Blaming the internet and IT for the rise in plagiarism does not address the root cause for students' disregard of scholarly endeavour, says Hannah Devlin
The rise of new technology is often portrayed as having disastrous consequences for higher education. In particular, internet plagiarism tends to be reported in the press with a degree of moral outrage normally reserved for sex scandals or lying politicians. But delegates at the recent Beyond the Search Engine conference on plagiarism at Oxford University took a different view. In a debate they voted overwhelmingly against the motion that "new technology is undermining the traditional values of integrity and rigour in academic research and study".
While it was acknowledged that the internet can facilitate plagiarism, the consensus was that it is not to blame for its apparent rise in recent years. "There are many reasons for plagiarism being so rife," says James Forder, senior proctor at Oxford. "It would be foolish to limit the causes of this to technology."
Fear of failure, lack of effort on the part of tutors and increasing preoccupation with gaining credentials were highlighted as factors contributing to plagiarism. It was also suggested that the rise was simply down to better detection due to widespread subscription by universities to turnitin.com, the online plagiarism-detection service.
Far from undermining scholarly values, the majority took the view that the information technology revolution is revitalising university education and highlighting weaknesses in the higher education system.
The challenge that easier plagiarism presents to tutors setting assignments is one way the internet may be bringing about improvements. Since model answers to traditional essay titles lie a mere click away, there is a demand for tutors to put more thought into the questions they ask their students. "Tutors need to stop setting coursework that doesn't acknowledge the existence of Google," says Jude Carroll, author of Deterring Plagiarism in Higher Education and staff developer at Oxford Brookes University.
"The wealth of information freely available on the internet means it's no longer acceptable to set a coursework titled 'write about Mars'. If that leads to more thought-provoking assignments being set, it's a good thing," Carroll says.
In response to pressure for more original assignments, undergraduate coursework could be set to link in more closely with academic research.
Asking students to discuss a current research paper, for example, would overcome the problem of internet plagiarism, as little related material would exist on the web. This would provide insight into the process of academic research and keep students up to date with developments in their field. It also offer tutors the opportunity to talk about their own work, an indulgence few academics can resist.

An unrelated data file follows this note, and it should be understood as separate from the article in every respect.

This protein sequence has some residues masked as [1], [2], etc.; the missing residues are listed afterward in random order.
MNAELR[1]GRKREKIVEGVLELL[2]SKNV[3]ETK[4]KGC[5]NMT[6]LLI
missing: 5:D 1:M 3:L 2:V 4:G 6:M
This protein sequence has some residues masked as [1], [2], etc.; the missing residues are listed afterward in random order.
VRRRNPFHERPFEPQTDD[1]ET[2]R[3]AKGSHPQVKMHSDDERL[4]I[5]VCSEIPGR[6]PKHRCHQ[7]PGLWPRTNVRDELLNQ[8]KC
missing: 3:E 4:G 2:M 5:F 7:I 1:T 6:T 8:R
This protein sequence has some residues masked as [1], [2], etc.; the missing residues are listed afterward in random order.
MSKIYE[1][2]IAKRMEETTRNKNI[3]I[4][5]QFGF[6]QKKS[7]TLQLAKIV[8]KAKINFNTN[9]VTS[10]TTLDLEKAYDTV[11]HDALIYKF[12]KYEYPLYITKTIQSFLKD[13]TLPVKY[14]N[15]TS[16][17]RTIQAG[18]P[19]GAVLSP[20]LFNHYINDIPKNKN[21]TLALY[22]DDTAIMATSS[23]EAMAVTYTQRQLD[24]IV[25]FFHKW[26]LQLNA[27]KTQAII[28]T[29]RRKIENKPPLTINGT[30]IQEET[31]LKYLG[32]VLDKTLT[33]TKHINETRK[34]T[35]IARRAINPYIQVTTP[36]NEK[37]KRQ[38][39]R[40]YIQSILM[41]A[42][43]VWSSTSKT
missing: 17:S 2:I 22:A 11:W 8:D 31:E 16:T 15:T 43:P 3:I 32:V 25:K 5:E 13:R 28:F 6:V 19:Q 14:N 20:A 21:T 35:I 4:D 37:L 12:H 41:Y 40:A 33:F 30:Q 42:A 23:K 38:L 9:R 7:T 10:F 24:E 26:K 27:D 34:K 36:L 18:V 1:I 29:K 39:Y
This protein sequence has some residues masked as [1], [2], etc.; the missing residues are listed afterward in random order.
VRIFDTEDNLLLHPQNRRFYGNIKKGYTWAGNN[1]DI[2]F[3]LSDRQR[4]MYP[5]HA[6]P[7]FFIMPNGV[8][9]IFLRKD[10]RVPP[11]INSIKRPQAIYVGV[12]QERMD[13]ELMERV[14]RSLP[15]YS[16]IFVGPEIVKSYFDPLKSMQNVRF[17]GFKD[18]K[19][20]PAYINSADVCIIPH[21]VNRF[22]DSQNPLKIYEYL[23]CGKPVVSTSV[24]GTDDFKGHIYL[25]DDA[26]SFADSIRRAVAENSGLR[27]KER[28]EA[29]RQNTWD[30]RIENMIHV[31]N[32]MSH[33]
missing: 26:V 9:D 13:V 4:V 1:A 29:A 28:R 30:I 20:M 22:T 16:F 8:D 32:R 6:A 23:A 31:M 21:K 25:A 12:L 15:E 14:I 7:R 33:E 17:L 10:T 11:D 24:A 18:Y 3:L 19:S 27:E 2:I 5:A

It is easy to overlook the possibilities for dissemination that new technology presents students. But sharing work online may be encouraged in the future. Just as publishing one's research is the raison d'être for academics it should form an important part of study, argues Jonathan Zittrain, chair in internet governance and regulation at Oxford. "Plagiarism is just one outcome of students posting their work on the web," he says. "The internet also allows students to contribute to the real world, which is instrumental in not treating education as a cynical game."
The greater ease of access to information afforded by new technology is being hailed as a particular benefit for students at less wealthy institutions. Where in the past students' access to books and journals depended on the quality of their university library, the internet has gone a long way to level the distribution of resources.
"It's the best thing to happen to education since the Gutenberg press," says John Barrie, chief executive of Turnitin software.
Increased societal obsession with credentials is seen as an impetus for many students who copy the work of others in order to get better marks. For undergraduates more interested in gaining a qualification at the end of their degree than in actual learning, downloading material from the web is a viable way to accomplish their goal.
In addition, most students now pay tuition fees, which can lead to their feeling justified in pursuing a less than honest route to success. "Because we're paying for our degrees, it doesn't feel like cheating," one undergraduate commented. For such students, new technology may have made cheating more convenient - but it is not the underlying cause of their disregard for scholarly endeavour.
The anonymity of the internet is another reason some students slip into dishonesty. At one time students would have to approach seniors in person to ask to copy their work, but online essay exchanges mean this is no longer necessary. "The possibility of students dealing with people writing essays for them in utter anonymity makes it easier to cross that moral boundary," Forder said in his introductory address at the conference.
Many argue that new technology is helping to spot plagiarism as much as encourage it. More than 80 per cent of UK universities now subscribe to turnitin.com, a highly effective tool for identifying uncited content lifted from the internet.
But despite its technical efficiency, detection software does not address the underlying causes of plagiarism. To respond effectively to technical developments, we must also examine the way in which learning is carried out and rewarded in higher education.
Hannah Devlin is studying for a PhD at Oxford University.